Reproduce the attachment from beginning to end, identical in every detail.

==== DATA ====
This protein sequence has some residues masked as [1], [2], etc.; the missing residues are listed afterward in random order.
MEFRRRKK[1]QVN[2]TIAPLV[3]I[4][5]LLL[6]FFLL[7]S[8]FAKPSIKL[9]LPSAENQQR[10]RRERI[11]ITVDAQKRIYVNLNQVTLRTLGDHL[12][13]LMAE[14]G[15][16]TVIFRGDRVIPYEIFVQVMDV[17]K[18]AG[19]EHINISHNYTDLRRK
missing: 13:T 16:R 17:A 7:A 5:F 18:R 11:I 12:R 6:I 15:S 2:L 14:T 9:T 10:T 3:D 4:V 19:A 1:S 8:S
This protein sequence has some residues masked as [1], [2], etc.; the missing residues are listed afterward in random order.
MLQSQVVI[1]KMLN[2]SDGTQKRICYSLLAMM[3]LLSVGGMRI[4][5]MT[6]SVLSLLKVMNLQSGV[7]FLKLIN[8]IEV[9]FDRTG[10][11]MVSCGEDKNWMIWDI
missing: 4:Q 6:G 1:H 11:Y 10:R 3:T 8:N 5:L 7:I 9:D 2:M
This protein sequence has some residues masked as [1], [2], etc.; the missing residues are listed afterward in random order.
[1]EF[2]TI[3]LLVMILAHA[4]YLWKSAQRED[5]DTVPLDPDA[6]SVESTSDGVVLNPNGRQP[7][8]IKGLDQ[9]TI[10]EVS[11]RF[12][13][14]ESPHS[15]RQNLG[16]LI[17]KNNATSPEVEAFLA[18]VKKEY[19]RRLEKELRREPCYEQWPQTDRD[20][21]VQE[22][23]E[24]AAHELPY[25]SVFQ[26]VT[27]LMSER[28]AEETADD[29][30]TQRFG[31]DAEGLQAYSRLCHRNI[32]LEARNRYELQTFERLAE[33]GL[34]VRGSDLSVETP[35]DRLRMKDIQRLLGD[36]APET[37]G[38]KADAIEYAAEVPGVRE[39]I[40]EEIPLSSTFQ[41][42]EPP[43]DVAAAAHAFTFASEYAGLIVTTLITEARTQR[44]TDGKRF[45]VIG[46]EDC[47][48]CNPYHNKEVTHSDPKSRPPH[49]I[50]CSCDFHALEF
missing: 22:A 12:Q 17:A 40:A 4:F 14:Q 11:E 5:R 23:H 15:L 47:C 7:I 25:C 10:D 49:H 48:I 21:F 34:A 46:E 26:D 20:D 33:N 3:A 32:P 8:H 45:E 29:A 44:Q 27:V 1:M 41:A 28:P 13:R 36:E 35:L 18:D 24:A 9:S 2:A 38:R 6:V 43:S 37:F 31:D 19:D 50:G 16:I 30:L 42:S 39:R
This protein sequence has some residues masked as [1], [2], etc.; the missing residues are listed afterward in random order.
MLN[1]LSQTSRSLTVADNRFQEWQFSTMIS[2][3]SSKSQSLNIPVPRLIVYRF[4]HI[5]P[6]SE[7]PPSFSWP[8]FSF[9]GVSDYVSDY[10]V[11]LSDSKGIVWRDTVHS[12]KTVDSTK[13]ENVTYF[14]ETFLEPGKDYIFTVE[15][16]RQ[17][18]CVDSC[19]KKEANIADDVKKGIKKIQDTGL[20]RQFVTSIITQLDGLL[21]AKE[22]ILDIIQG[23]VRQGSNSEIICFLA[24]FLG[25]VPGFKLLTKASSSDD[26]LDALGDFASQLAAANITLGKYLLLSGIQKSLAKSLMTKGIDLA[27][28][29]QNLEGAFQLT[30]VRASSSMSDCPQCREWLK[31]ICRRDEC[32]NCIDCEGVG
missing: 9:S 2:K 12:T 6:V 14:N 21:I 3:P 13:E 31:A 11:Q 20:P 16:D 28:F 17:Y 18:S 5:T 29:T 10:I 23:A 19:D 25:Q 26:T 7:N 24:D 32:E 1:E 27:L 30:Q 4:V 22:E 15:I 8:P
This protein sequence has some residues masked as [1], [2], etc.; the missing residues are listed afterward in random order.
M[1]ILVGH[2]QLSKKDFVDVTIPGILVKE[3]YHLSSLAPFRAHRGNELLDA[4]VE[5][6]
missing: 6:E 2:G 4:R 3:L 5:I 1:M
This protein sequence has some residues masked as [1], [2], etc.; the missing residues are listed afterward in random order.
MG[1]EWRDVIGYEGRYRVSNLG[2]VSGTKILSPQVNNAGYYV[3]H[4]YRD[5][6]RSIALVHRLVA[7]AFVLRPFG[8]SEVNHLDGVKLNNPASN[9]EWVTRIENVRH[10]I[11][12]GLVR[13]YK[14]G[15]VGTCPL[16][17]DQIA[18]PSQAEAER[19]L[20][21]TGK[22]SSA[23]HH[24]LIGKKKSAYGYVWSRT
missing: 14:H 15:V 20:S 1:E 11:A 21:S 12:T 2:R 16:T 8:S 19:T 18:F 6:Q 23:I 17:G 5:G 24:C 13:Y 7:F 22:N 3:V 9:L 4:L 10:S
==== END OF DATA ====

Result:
This protein sequence has some residues masked as [1], [2], etc.; the missing residues are listed afterward in random order.
MEFRRRKK[1]QVN[2]TIAPLV[3]I[4][5]LLL[6]FFLL[7]S[8]FAKPSIKL[9]LPSAENQQR[10]RRERI[11]ITVDAQKRIYVNLNQVTLRTLGDHL[12][13]LMAE[14]G[15][16]TVIFRGDRVIPYEIFVQVMDV[17]K[18]AG[19]EHINISHNYTDLRRK
missing: 13:T 16:R 17:A 7:A 5:F 18:R 11:I 12:R 6:I 15:S 2:L 14:T 9:T 10:T 3:D 4:V 19:A 1:S 8:S
This protein sequence has some residues masked as [1], [2], etc.; the missing residues are listed afterward in random order.
MLQSQVVI[1]KMLN[2]SDGTQKRICYSLLAMM[3]LLSVGGMRI[4][5]MT[6]SVLSLLKVMNLQSGV[7]FLKLIN[8]IEV[9]FDRTG[10][11]MVSCGEDKNWMIWDI
missing: 4:Q 6:G 1:H 11:Y 10:R 3:T 8:N 5:L 7:I 9:D 2:M
This protein sequence has some residues masked as [1], [2], etc.; the missing residues are listed afterward in random order.
[1]EF[2]TI[3]LLVMILAHA[4]YLWKSAQRED[5]DTVPLDPDA[6]SVESTSDGVVLNPNGRQP[7][8]IKGLDQ[9]TI[10]EVS[11]RF[12][13][14]ESPHS[15]RQNLG[16]LI[17]KNNATSPEVEAFLA[18]VKKEY[19]RRLEKELRREPCYEQWPQTDRD[20][21]VQE[22][23]E[24]AAHELPY[25]SVFQ[26]VT[27]LMSER[28]AEETADD[29][30]TQRFG[31]DAEGLQAYSRLCHRNI[32]LEARNRYELQTFERLAE[33]GL[34]VRGSDLSVETP[35]DRLRMKDIQRLLGD[36]APET[37]G[38]KADAIEYAAEVPGVRE[39]I[40]EEIPLSSTFQ[41][42]EPP[43]DVAAAAHAFTFASEYAGLIVTTLITEARTQR[44]TDGKRF[45]VIG[46]EDC[47][48]CNPYHNKEVTHSDPKSRPPH[49]I[50]CSCDFHALEF
missing: 22:A 12:Q 17:A 40:A 4:F 14:Q 11:E 5:R 23:H 15:L 47:C 7:I 25:C 10:D 49:H 48:I 21:F 34:A 46:E 26:D 20:D 33:N 3:A 32:P 8:H 45:E 29:A 44:Q 27:V 1:M 41:A 28:P 13:R 36:E 35:L 18:D 24:A 9:S 2:A 38:R 6:V 43:S 37:F 31:D 19:D 50:G 16:I 30:L 42:S 39:R
This protein sequence has some residues masked as [1], [2], etc.; the missing residues are listed afterward in random order.
MLN[1]LSQTSRSLTVADNRFQEWQFSTMIS[2][3]SSKSQSLNIPVPRLIVYRF[4]HI[5]P[6]SE[7]PPSFSWP[8]FSF[9]GVSDYVSDY[10]V[11]LSDSKGIVWRDTVHS[12]KTVDSTK[13]ENVTYF[14]ETFLEPGKDYIFTVE[15][16]RQ[17][18]CVDSC[19]KKEANIADDVKKGIKKIQDTGL[20]RQFVTSIITQLDGLL[21]AKE[22]ILDIIQG[23]VRQGSNSEIICFLA[24]FLG[25]VPGFKLLTKASSSDD[26]LDALGDFASQLAAANITLGKYLLLSGIQKSLAKSLMTKGIDLA[27][28][29]QNLEGAFQLT[30]VRASSSMSDCPQCREWLK[31]ICRRDEC[32]NCIDCEGVG
missing: 9:S 2:K 12:T 6:V 14:N 21:I 3:P 13:E 31:A 11:Q 20:P 16:D 28:F 17:Y 18:S 5:T 29:T 10:I 23:A 19:D 25:Q 26:T 7:N 24:D 32:E 1:E 27:L 30:Q 4:V 22:E 15:I 8:P
This protein sequence has some residues masked as [1], [2], etc.; the missing residues are listed afterward in random order.
M[1]ILVGH[2]QLSKKDFVDVTIPGILVKE[3]YHLSSLAPFRAHRGNELLDA[4]VE[5][6]
missing: 6:E 2:G 4:R 3:L 5:I 1:M
This protein sequence has some residues masked as [1], [2], etc.; the missing residues are listed afterward in random order.
MG[1]EWRDVIGYEGRYRVSNLG[2]VSGTKILSPQVNNAGYYV[3]H[4]YRD[5][6]RSIALVHRLVA[7]AFVLRPFG[8]SEVNHLDGVKLNNPASN[9]EWVTRIENVRH[10]I[11][12]GLVR[13]YK[14]G[15]VGTCPL[16][17]DQIA[18]PSQAEAER[19]L[20][21]TGK[22]SSA[23]HH[24]LIGKKKSAYGYVWSRT
missing: 14:H 15:V 20:S 1:E 11:A 21:S 12:T 2:R 16:T 8:S 19:T 18:F 6:Q 23:I 17:G 5:G 24:C 13:Y 7:F 22:N 3:V 9:L 4:L 10:S